William Thirsk-Gaskill

2012Aug29 004William Thirsk-Gaskill was born in Leeds in 1967.  He studied chemistry at the University of Liverpool, where he was an active supporter of various left-wing causes, and contributed to a fanzine called, ‘Dregs’.  His first job was as a process worker in a chemical factory in Poole, Dorset.  He then began a PhD, awarded by the University of Leeds, but with the experimental work carried out at the National Engineering Laboratory, near Glasgow.  Part of his work was concerned with basic research into how to replace ozone-depleting chemicals used in the packaging industry. 

He returned to Leeds to do post-doctoral research, and helped to discover a new physical phenomenon to do with the separation between molecules, called ‘potential tuning’. 

Since 1997, William has worked in the IT industry, first on systems for pubs and breweries, to make people ill, and then on systems for the NHS, to make people better.

William’s greatest athletic achievement is having cycled the entire length of the Leeds and Liverpool canal towpath, though not in a single day.  He has also walked almost the entire length of the Stanza Stones route (47 miles) in West Yorkshire. He has yet to meet Simon Armitage, but has helped to carry one of his socks.  William has some experience of riding camels, but would not recommend it to anybody.  IlkleyLitFest

William is an expert in cooking Indian food, and is also a connoisseur of beer.  Since they stopped brewing Tetley’s in Leeds, his favourite is Caledonian 80 shilling, which he has drunk while standing next to the man who brewed it. 

William recently joined Commoners Choir, set up by Boff Whalley (ex-Chumbawamba), and sings bass.  He is always listening out for new music to play on his radio programme on Phoenix FM.  His Twitter handle is @wthirskgaskill.

Firm of PoetsRead what A Firm of poets has to say about Throwing Mother in the Skip.

Click here for the original Review

As you know, The Firm is all about bringing accessible but vital poetry to the masses. And on top of that, a variety of voices from around the country that make the hairs on the back of our necks stand up, and who we believe deserve a wider audience. One of those voices is William Thirsk-Gaskill; born in North Leeds and residing in Horbury (next to Ossett).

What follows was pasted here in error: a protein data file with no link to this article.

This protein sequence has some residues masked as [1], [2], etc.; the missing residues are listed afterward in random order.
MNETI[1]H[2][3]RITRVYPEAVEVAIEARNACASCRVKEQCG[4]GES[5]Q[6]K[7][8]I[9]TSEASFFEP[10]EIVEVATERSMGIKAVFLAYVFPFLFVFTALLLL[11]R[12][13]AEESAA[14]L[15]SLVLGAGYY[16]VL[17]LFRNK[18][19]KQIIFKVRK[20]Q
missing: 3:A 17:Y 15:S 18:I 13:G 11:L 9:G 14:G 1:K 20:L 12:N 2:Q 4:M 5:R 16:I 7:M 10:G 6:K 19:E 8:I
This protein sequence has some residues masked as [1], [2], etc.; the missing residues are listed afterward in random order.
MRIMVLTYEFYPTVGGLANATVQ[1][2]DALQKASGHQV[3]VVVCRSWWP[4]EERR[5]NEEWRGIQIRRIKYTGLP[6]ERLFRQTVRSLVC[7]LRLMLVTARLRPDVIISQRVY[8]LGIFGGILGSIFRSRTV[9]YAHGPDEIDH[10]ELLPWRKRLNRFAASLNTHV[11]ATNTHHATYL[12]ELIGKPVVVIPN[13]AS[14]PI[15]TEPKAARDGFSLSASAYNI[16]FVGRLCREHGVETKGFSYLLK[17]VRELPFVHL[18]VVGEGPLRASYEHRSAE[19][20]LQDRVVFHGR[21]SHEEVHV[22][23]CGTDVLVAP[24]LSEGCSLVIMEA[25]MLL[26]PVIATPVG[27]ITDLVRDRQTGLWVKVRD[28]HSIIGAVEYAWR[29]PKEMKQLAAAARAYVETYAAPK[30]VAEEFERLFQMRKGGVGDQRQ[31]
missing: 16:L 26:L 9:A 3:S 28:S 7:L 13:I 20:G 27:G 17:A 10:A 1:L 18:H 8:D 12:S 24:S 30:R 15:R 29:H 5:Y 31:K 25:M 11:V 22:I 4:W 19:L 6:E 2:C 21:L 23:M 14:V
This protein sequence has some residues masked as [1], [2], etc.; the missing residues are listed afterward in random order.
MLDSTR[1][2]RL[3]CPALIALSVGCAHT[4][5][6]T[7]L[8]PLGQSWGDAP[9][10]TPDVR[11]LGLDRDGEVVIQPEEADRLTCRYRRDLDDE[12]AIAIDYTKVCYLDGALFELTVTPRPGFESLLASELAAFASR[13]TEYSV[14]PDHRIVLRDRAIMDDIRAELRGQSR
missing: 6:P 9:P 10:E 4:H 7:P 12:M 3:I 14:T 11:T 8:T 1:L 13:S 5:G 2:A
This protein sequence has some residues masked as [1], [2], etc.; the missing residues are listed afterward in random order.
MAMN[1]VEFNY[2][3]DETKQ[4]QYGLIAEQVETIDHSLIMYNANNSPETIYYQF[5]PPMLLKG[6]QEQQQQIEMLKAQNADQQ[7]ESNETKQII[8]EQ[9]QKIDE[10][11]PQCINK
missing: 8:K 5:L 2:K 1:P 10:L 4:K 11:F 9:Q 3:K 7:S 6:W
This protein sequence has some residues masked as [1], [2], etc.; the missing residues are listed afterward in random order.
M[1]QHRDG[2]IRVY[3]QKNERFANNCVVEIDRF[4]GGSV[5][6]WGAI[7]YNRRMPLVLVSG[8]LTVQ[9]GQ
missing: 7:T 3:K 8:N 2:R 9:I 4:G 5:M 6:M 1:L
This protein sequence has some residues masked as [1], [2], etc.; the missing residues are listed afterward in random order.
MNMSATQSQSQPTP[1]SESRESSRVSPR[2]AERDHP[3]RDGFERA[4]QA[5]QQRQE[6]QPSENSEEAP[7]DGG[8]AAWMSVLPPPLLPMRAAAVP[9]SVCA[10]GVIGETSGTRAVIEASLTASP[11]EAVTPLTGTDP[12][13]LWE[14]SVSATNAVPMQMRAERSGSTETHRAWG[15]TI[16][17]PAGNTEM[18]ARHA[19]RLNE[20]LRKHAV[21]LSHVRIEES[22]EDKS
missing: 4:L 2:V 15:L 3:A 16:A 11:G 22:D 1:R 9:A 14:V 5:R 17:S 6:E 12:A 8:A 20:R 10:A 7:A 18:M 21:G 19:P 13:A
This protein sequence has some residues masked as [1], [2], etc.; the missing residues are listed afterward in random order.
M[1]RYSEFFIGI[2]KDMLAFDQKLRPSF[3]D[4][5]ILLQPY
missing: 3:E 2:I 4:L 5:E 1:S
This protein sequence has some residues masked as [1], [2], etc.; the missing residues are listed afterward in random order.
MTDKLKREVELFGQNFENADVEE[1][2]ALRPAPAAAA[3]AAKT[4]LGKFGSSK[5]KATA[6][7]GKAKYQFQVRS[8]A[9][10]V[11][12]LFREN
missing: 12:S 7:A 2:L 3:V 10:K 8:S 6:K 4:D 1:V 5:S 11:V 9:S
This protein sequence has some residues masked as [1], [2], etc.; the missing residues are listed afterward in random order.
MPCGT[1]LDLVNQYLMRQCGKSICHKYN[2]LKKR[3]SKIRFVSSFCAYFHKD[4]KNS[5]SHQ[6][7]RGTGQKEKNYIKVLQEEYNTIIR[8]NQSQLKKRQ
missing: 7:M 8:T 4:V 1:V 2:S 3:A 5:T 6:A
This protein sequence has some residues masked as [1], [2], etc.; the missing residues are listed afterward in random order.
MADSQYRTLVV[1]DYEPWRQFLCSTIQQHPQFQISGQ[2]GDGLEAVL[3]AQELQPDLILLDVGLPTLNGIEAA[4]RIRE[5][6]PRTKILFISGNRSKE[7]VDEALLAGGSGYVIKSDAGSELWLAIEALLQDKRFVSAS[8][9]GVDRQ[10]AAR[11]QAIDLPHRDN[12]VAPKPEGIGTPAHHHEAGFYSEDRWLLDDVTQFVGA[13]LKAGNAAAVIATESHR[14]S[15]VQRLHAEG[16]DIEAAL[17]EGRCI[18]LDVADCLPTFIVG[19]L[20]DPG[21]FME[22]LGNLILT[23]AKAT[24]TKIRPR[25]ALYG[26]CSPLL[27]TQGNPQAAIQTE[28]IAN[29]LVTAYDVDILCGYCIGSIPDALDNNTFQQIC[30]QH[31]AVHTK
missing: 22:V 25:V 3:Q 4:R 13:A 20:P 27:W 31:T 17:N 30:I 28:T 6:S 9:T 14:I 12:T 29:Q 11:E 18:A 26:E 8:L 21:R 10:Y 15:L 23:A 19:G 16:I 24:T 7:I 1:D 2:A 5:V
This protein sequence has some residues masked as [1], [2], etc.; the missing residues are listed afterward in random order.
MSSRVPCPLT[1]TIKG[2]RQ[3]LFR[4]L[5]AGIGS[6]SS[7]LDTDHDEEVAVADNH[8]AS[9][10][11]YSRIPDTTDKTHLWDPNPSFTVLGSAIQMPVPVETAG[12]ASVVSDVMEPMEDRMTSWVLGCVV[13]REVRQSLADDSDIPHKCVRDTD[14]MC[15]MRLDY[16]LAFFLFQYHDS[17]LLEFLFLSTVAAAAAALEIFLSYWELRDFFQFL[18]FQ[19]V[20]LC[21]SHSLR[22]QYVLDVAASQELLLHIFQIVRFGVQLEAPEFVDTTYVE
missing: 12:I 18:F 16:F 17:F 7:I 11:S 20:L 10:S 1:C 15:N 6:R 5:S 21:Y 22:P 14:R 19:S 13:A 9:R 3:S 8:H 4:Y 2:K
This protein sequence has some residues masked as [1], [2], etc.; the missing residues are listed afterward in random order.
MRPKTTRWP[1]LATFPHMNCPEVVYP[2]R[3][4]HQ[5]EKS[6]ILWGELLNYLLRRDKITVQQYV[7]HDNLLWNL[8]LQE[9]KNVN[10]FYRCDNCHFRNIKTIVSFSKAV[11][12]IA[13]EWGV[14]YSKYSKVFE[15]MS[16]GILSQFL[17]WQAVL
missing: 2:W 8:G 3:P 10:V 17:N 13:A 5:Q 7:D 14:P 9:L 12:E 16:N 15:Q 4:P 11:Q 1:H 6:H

He recently published his debut collection 'Throwing Mother in the Skip', and we've written a little review. We thoroughly recommend that you purchase it, and continue to spread the word! It's available via Stairwell Books here.

This is a fine and accessible book by William Thirsk-Gaskill that deserves a wide audience. The poetry on offer within tells stories of the remarkable everyday. The wit exposed is sharp and funny as it is sad and blunt. If there are comparisons (and there always has to be) then John Hegley’s poems (his collection ‘The Family Pack’) come to mind, as do the Liverpool Beats (before they became famous and self indulgent). Many of the poems take the point of view of an outsider looking inwards as if the subject matter were a play for today for yesteryear. The nostalgia here is brittle and sepia, in and out of focus. One poem especially, ‘Chords’ aches with such cinematic technique and musical knowing as to leave the reader tearful. The title poem sings of domesticity that only death brings and informs us of what is left to keep, and what is left to give away. A lot like memory.

TMITS CoverWith deadpan humour, and at times, with great sympathy, William Thirsk-Gaskill shows us what it's like to be the young son of a much older dad; reflects on life, love, marriage; and on who we are, what we discard, and who we become as time passes. His debut collection will bring a smile as well as a tear.

"Many of the poems in Throwing Mother In The Skip deal with what’s left when things have gone, been taken or thrown away. There’s little abstraction here and the relics that pepper the texts are relics of the everyday, icons of domestic life – hand-held dictating machines, odd shoes and socks, colanders, chipped Habitat plates, board games, bent cutlery, mulched towels, an unused laminator. The poems are sturdy, concise and focussed, often delivered in an unwavering matter-of-fact tone, but between the precisely placed words you get this little anarchic mess, this subtle fizz of tension, like a plug with faulty wiring crackling dangerously in the power socket and it’s this subtle fizz that fuels Thirsk-Gaskill’s debut collection." - Gaia Holmes, Poet and lecturer.